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Profiling

There is an oft-repeated quote about optimizing prematurely. There are good reasons for it: it is not good use of a programmer’s time to worry about the performance of parts of code that may be insignificant; particularly if this is done at the expense of code clarity.

However, there are cases where performance does matter. Beyond the vague notion of profiling, these are some concrete steps to do so on a GNU/Linux operating system:

callgraph

This will reveal the functions and lines where most of the application time is spent.

An excellent talk to use both of these was given by Chandler Carruth at CppCon 2015.

For reference, the compiler flags used are:

-O3
-std=c++14
-stdlib=libc++
-lc++abi
-Wl, -rpath=/home/chandlerc/lib64
-fno-exceptions
-fno-rtti
-Wall
-pedantic
-Werror
-isystem /home/chandlerc/include
-pthreads
-fno-omit-frame-pointer

and the tricks to prevent compiler from optimizing away the variables/code of interest:


static void escape (void *p) {
    asm volatile("" : : "g"(p) : "memory");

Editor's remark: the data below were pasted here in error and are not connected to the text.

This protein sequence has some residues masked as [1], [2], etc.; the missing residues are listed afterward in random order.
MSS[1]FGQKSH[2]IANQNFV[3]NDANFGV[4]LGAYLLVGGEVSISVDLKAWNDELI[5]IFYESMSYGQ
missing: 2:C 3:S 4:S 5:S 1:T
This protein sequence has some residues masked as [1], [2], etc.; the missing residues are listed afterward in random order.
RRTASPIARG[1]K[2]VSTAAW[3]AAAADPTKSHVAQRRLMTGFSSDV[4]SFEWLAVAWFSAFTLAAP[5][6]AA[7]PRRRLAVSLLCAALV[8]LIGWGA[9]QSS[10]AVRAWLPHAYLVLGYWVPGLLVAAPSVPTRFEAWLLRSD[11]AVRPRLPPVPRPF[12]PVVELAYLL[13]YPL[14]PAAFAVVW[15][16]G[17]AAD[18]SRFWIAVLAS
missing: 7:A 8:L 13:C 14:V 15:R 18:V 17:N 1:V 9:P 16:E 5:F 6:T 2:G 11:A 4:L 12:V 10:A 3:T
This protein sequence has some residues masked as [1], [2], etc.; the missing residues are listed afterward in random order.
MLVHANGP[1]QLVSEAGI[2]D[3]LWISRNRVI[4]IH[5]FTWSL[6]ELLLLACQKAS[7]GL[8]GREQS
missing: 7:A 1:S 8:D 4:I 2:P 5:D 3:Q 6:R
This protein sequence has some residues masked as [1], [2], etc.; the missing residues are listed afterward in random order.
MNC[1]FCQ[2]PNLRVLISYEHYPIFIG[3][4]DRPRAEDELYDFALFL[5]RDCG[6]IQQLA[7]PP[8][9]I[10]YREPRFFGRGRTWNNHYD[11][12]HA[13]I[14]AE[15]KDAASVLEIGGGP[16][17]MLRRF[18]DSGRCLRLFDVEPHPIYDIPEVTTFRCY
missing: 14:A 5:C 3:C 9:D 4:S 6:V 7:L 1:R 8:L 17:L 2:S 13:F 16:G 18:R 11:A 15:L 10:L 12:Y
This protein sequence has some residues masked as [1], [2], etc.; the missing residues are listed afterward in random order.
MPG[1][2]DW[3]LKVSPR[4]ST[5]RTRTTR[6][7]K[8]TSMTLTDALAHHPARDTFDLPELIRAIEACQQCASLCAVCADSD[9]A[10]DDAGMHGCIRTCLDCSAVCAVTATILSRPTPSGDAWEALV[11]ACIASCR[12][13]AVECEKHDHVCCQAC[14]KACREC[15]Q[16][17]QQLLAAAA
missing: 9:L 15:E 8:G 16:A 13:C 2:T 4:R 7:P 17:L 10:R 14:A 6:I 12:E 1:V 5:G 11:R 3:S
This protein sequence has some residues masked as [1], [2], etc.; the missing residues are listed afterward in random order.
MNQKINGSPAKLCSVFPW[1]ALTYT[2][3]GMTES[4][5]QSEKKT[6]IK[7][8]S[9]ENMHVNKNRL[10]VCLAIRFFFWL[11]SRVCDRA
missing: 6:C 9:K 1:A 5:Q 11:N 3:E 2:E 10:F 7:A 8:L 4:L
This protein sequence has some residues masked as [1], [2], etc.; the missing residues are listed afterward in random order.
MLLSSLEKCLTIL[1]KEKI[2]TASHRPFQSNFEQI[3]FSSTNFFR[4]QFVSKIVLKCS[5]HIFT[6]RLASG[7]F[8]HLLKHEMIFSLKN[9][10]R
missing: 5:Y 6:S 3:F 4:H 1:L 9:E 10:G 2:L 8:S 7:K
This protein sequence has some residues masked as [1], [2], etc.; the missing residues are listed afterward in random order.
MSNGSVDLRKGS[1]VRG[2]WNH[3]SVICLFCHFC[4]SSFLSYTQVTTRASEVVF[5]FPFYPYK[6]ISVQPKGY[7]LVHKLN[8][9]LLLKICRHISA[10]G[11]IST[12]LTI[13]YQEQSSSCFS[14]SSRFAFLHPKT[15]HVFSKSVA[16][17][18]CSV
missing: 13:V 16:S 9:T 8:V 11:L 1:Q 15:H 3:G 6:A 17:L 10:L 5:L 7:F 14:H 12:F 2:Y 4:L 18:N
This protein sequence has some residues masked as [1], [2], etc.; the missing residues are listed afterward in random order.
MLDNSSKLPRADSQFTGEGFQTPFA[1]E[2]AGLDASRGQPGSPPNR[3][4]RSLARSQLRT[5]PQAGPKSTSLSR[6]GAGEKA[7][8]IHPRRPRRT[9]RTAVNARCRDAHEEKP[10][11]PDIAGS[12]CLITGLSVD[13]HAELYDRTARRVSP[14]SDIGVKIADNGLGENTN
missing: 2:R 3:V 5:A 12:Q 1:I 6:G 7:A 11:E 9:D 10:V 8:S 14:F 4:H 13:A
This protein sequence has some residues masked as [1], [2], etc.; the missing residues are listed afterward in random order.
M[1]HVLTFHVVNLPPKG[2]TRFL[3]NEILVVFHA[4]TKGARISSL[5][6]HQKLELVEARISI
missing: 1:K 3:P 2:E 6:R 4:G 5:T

}

static void clobber() {
    asm volatile("" : : : "memory");
}

The auto variety report the time on destruction - if not timing an entire function, create arbitrary scopes with a pair of braces. A meaningful name can be given to the timer output on construction. Then pick the streaming output with gnuplot/matplotlib to plot the results in real-time as the application runs:

walltime

This is by no means a comprehensive guide. Each of the tools mentioned offers rich functionality and there are others. Furthermore, once the measurements are in, it is time to proceed with optimizations; the most crucial aspects of doing so is understanding the cache-friendliness of the code and the algorithmic complexity of operations on large data structures. Some recent noteworthy talks on performance: